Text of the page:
Research on rare blood disorder leads to diagnostic test, potential new therapies
HOUSTON - (March 20, 2014) - A recent study by researchers, including those from Baylor College of Medicine and the Histiocytosis Program at Texas Children's Cancer Center, has uncovered important advances in the understanding of a rare blood disorder called Langerhans cell histiocytosis that has led to the development of a diagnostic test and may inform new therapies for the disease.
A report on the research, based on molecular studies of LCH lesion biopsies from 100 patients, appears in the The Journal of Experimental Medicine online and will be published in the April issue of the journal.
Langerhans cell histiocytosis, or LCH, occurs when misguided immune cells form lesions or tumors in skin, bones, brain, gastrointestinal system or virtually any other organ system. The disease affects children and adults and can range from a single skin lesion to multi-organ involvement. While biopsies of lesions from patients from low-risk and high-risk LCH appear identical under the microscope, high-risk LCH (involving spleen, bone marrow, or liver) may be fatal.
"LCH is a mysterious disease, and the causes have not been very well characterized," said Dr. Carl Allen, assistant professor of pediatrics at Baylor and Texas Children's Cancer Center. "Observations from this study may help explain why some patients develop a single lesion or limited disease while others may develop disseminated life-threatening disease. Our hope is that these findings may lead to improved personalized diagnostic and therapeutic strategies for patients with LCH."
Allen and Dr. Kenneth McClain, professor of pediatrics and director of the Histiocytosis Program at Texas Children's Cancer Center were two of the study's authors.
A mutation in the BRAF gene (BRAF-V600E) was previously identified in more than 50 percent of patients with LCH. The major finding of this study is that this mutation was specifically identified in bone marrow progenitor cells in patients with high-risk LCH but was not found in circulating cells in most patients with low-risk disease. This shows that the severity of LCH is determined by the cell in which the abnormal growth signals caused by the BRAF-V600E mutation arises. This type of process supports classification of LCH as a myeloid neoplastic disorder, placing LCH in the cancer family of diseases.
Based on the findings of this study clinical assays (testing methods) are under development at Baylor to quantify the percentage of cells in blood with the BRAF mutation to diagnose LCH, to determine clinical risk factors, and to follow responses to therapy. Furthermore, understanding the identity of the cells in which the mutation occurs in patients will help optimize therapies, particularly the use of drugs, to target early myeloid cells or to block maturation of these early LCH cells.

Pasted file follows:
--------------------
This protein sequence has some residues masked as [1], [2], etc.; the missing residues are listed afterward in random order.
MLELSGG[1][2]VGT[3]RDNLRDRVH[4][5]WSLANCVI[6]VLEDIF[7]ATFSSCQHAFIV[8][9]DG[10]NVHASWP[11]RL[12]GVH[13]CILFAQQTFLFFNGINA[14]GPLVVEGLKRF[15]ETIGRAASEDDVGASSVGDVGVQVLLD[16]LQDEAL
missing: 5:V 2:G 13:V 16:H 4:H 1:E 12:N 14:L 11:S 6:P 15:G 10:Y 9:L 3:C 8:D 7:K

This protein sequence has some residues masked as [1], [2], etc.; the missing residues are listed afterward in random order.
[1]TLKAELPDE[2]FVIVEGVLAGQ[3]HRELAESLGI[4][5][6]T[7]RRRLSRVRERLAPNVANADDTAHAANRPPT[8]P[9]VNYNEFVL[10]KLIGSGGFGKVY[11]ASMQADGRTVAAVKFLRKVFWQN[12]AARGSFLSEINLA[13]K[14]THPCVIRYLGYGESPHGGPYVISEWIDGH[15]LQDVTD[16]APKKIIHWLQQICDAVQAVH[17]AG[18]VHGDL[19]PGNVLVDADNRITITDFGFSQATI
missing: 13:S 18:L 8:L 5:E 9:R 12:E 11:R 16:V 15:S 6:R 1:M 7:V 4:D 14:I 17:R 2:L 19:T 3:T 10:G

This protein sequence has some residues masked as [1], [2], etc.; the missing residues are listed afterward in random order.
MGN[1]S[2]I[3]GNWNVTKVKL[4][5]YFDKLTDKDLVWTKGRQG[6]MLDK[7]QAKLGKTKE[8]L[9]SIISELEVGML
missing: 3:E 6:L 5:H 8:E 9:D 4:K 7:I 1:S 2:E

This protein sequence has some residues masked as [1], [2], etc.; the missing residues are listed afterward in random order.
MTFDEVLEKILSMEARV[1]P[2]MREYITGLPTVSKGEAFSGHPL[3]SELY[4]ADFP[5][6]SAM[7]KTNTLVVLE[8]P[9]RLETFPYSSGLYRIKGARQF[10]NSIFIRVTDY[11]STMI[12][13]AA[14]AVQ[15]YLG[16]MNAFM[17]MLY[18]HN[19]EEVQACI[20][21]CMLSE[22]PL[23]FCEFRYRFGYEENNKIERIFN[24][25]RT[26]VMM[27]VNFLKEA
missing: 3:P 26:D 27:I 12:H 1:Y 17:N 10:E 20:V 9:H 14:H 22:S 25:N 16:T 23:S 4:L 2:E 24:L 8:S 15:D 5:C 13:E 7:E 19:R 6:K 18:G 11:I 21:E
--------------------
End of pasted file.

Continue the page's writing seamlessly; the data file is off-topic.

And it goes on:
Another significant outcome of the study was the development of a mouse model based on researchers' findings about the presence of the BRAF mutation in early myeloid cells in humans.
"Our collaborators in Dr. Merad's group at Mount Sinai School of Medicine tested our observations from LCH patients by enforcing expression of the BRAF-V600E mutation in very early myeloid cells in mice. This resulted in rapid development of a condition that looks very close to human high-risk LCH," Allen said. "This mouse model will be a valuable tool to help us understand how the misguided immune cells cause LCH, and also to test drugs to treat the disease."
This project was a global collaboration. Others involved in the study include Marie-Luise Berres, Jeremy Price, Helene Salmon, Marylene Leboeuf, Miriam Merad, Monique Beltrao, and Sergio Lira, Mount Sinai School of Medicine; Karen Phaik-Har Lim, Tricia Peters, Philip Lupo, M. John Hicks, Albert Shih, Stephen Simko, Harshal Abhyankar, Rikhia Chakraborty, Baylor College of Medicine; Hitoshi Takizawa and Markus Manz, University Hospital Zurich, Switzerland; Juliana Idoyaga and Albert Ruzo, The Rockefeller University, New York, N.Y.; Kenneth Heym, Cook Children's Medical Center; and Venetia Bigley and Matthew Collin, Newcastle University, England, UK.
Texas Children's Cancer Center is a joint program of Baylor College of Medicine and Texas Children's Hospital and is the pediatric program of the NCI-designated Dan L. Duncan Cancer Center at Baylor College of Medicine.
About Texas Children’s Hospital
Texas Children’s Hospital, a not-for-profit health care organization, is committed to creating a healthier future for children and women throughout the global community by leading in patient care, education and research. Consistently ranked as the best children’s hospital in Texas, and among the top in the nation, Texas Children’s has garnered widespread recognition for its expertise and breakthroughs in pediatric and women’s health. The hospital includes the Jan and Dan Duncan Neurological Research Institute; the Feigin Center for pediatric research; Texas Children’s Pavilion for Women, a comprehensive obstetrics/gynecology facility focusing on high-risk births; Texas Children’s Hospital West Campus, a community hospital in suburban West Houston; and Texas Children’s Hospital The Woodlands, a second community hospital planned to open in 2017. The organization also created the nation’s first HMO for children, has the largest pediatric primary care network in the country and a global health program that’s channeling care to children and women all over the world. Texas Children’s Hospital is affiliated with Baylor College of Medicine. For more information, go to www.texaschildrens.org. Get the latest news by visiting the online newsroom and Twitter at twitter.com/texaschildrens.